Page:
Kent Mayor Dana Ralph testifies Feb. 1 in Olympia in front of the Senate Ways & Means Committee in an effort to get more money for public safety. Screenshot via TVW

Kent Mayor Dana Ralph testifies Feb. 1 in Olympia in front of the Senate Ways & Means Committee in an effort to get more money for public safety. Screenshot via TVW

Kent’s sales tax hike proposal to pay for more police fails in Olympia

House, Senate bills didn’t get out of committees despite all-out efforts by city leaders

A sales tax hike to pay for more police won’t be coming anytime soon in Kent.

Kent city leaders came up empty in their lobbying efforts in Olympia to get legislators to approve a bill that would allow county and city councils to adopt a sales tax to pay for more police officers without going to voters.

House Bill 2211 and Senate Bill 6076 each failed to get out of committee by the legislative deadline, putting to an end this session of potential new funds from the measure for Kent or any other city.

“I’m very frustrated, because I don’t honestly know what Plan B is,” Mayor Dana Ralph said during her Feb. 6 report to the City Council.

Ralph, the seven-member council, Police Chief Rafael Padilla and several small business owners made an all-out effort to get the measure passed to help combat crime in the city. Ralph and others testified in favor of the bills before the House Committee on Local Government and the Senate Ways & Means Committee.

The council directed its Olympia lobbyist to make the sales tax measure her only top priority this session. Typically, the council chooses three or so top priorities.

City leaders wanted legislative approval to raise the sales tax in Kent by o.3% or 3 cents on every $10 purchase with revenue going to a criminal justice fund, with the primary goal to hire as many as 30 more officers. The tax would have brought in an estimated $10 million per year.

“We need resources as a city and we are not the only city that needs those resources,” Ralph said to the council. “We asked legislators to let city councils take a vote.”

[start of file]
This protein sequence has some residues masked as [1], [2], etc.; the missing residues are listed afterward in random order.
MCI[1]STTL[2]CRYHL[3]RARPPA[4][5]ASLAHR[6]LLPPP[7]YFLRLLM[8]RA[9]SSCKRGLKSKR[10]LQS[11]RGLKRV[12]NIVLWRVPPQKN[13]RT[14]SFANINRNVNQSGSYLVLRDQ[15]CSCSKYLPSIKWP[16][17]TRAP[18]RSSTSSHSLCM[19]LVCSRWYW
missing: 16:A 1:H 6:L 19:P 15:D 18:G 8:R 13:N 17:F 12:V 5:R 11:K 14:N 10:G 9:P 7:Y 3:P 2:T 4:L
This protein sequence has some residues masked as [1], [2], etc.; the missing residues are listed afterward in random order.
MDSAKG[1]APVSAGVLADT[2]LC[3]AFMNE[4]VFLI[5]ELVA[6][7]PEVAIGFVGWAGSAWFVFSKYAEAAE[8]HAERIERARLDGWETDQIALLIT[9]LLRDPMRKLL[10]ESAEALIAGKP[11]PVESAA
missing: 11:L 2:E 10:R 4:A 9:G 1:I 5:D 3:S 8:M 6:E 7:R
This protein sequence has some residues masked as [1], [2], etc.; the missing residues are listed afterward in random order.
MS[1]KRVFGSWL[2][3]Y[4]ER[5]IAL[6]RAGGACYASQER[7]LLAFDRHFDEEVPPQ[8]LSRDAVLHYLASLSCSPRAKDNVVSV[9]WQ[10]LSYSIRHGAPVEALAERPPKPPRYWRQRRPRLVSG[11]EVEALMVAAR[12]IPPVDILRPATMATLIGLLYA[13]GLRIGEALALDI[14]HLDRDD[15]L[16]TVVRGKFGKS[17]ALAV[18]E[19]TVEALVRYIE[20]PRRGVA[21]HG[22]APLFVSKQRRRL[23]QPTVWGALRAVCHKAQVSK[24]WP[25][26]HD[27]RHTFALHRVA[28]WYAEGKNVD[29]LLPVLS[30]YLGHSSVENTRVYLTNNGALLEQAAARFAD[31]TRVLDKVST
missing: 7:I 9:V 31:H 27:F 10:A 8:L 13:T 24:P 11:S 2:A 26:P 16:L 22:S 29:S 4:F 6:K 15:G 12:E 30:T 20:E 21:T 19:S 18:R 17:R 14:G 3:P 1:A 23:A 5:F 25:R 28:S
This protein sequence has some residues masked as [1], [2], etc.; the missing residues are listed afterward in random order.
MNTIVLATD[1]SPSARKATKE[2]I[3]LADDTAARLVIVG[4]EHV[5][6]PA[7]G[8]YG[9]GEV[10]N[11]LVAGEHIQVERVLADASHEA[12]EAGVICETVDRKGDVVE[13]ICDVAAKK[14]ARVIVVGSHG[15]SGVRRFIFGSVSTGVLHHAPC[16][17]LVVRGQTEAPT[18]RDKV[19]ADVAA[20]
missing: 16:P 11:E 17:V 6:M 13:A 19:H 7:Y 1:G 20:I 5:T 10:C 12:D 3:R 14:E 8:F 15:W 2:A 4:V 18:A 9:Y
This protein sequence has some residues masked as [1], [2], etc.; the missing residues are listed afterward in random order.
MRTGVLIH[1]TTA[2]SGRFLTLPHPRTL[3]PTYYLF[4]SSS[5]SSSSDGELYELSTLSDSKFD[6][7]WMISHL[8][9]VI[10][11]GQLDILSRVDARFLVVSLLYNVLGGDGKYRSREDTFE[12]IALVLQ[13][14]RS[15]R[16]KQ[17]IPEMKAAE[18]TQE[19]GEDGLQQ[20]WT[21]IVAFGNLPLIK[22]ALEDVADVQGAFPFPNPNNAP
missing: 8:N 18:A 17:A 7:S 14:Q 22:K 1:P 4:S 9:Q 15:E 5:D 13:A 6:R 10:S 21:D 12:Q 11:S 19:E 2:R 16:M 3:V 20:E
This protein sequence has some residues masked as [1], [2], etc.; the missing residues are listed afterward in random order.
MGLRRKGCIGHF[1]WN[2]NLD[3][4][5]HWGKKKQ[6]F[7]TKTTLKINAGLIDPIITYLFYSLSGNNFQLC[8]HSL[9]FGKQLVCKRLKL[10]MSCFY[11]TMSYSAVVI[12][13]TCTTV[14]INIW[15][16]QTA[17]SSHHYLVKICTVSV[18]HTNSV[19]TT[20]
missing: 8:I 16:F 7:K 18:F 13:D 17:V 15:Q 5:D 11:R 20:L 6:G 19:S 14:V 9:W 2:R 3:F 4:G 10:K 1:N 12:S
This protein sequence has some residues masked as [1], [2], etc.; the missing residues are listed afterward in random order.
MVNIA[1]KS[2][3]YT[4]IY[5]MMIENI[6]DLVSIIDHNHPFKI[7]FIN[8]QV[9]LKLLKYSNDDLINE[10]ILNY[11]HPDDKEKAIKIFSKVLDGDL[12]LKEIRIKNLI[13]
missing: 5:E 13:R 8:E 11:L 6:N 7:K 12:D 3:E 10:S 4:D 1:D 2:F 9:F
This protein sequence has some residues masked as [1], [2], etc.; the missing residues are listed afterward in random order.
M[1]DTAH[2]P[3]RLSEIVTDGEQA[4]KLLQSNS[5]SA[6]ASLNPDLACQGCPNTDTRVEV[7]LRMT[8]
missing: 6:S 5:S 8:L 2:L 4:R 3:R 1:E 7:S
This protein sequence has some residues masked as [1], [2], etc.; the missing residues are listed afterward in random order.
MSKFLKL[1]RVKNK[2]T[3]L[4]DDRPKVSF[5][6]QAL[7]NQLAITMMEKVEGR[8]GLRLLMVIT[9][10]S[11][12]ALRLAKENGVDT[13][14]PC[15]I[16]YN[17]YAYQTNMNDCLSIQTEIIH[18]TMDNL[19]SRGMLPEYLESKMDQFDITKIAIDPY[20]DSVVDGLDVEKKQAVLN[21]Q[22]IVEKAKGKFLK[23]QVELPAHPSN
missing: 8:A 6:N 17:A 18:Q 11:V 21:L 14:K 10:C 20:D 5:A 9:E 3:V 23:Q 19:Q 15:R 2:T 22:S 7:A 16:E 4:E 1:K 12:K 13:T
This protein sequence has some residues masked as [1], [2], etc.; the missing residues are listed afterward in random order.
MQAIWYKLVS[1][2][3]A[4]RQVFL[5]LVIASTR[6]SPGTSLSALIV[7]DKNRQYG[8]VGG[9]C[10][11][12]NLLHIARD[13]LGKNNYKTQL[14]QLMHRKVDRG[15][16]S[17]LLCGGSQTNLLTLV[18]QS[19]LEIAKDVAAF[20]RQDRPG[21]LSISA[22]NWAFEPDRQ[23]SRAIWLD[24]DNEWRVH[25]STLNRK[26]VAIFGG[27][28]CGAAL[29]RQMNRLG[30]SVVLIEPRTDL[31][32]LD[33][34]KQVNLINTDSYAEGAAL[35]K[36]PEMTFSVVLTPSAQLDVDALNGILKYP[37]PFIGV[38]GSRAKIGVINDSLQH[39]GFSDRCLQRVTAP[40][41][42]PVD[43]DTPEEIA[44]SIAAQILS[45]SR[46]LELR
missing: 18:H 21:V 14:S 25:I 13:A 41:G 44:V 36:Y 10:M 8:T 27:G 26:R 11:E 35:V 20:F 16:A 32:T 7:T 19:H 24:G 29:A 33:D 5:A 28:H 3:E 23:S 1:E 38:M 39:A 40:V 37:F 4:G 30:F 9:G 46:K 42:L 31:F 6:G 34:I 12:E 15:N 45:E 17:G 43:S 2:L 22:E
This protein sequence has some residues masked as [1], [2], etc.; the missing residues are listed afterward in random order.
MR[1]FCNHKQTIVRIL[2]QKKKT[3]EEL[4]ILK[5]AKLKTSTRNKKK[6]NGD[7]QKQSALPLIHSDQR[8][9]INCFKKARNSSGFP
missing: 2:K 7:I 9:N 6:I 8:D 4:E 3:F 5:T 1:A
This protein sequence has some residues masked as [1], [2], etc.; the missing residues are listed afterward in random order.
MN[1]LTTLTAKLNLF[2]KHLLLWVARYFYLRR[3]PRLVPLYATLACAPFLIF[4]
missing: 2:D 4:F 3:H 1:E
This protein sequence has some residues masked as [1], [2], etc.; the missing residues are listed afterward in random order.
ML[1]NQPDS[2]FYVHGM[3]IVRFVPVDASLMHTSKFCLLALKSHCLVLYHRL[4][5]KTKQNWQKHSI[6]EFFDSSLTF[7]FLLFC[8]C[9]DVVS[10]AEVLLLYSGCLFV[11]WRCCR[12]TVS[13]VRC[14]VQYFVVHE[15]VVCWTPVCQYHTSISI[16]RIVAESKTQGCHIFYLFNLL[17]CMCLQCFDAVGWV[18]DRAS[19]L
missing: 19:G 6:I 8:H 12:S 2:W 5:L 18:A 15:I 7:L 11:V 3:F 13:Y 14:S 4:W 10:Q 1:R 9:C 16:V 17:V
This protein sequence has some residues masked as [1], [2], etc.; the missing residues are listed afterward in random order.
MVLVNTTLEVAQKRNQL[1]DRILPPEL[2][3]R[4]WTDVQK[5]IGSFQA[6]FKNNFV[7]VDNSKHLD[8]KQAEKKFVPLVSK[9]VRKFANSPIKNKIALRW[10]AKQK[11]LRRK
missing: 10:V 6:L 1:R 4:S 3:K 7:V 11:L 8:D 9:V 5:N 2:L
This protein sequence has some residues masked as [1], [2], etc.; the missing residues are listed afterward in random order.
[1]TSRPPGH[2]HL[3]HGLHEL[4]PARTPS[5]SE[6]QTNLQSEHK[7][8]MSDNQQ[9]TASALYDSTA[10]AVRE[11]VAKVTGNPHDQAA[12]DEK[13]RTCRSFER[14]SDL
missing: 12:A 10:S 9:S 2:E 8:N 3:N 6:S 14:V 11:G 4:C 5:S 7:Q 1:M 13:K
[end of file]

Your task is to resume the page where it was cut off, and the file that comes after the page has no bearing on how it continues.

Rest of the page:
State Sen. Karen Keiser, D-Des Moines, whose 33rd District includes portions of Kent, sponsored the Senate bill. State Rep. Chris Stearns, D-Auburn, whose 47th Legislative District includes parts of Kent, agreed to sponsor the House bill.

“I’m very, very grateful for their support and all of their work,” Ralph said. “The majority of our delegation is in support of this.”

But that wasn’t enough to get either bill out of committee for a floor vote by the House and Senate.

Darryl Jones, a Kent resident who ran unsuccessfully for City Council in November 2023, spoke in Olympia in opposition to what he called the “voter suppression bill” during his testimony.

“It takes away the ability of residents in Kent to vote on whether or not the city can increase its tax rate,” Jones said.

City leaders liked that the tax revenue could have started to flow to Kent later this year so the hiring of officers could begin. Padilla said his staff of 166 officers to serve a city of more than 134,000 would have eventually increased to nearly 200 officers.

Ralph said she doesn’t know what Plan B is, although the council kicked around an option in 2023.

The council discussed at a retreat last year to possibly poll voters about whether they would pay more in property taxes to pay for more police. That proposal disappeared when the mayor and council focused on the sales tax measure, which the council could have approved without going to voters.

Voters rejected in 2018 by 57% to 43% a hike in city utility taxes to 8% from 6% to pay for more police. That would have brought in about $4.5 million a year to hire 23 more officers. Since that failure, no other measures to pay for police have gone to voters.


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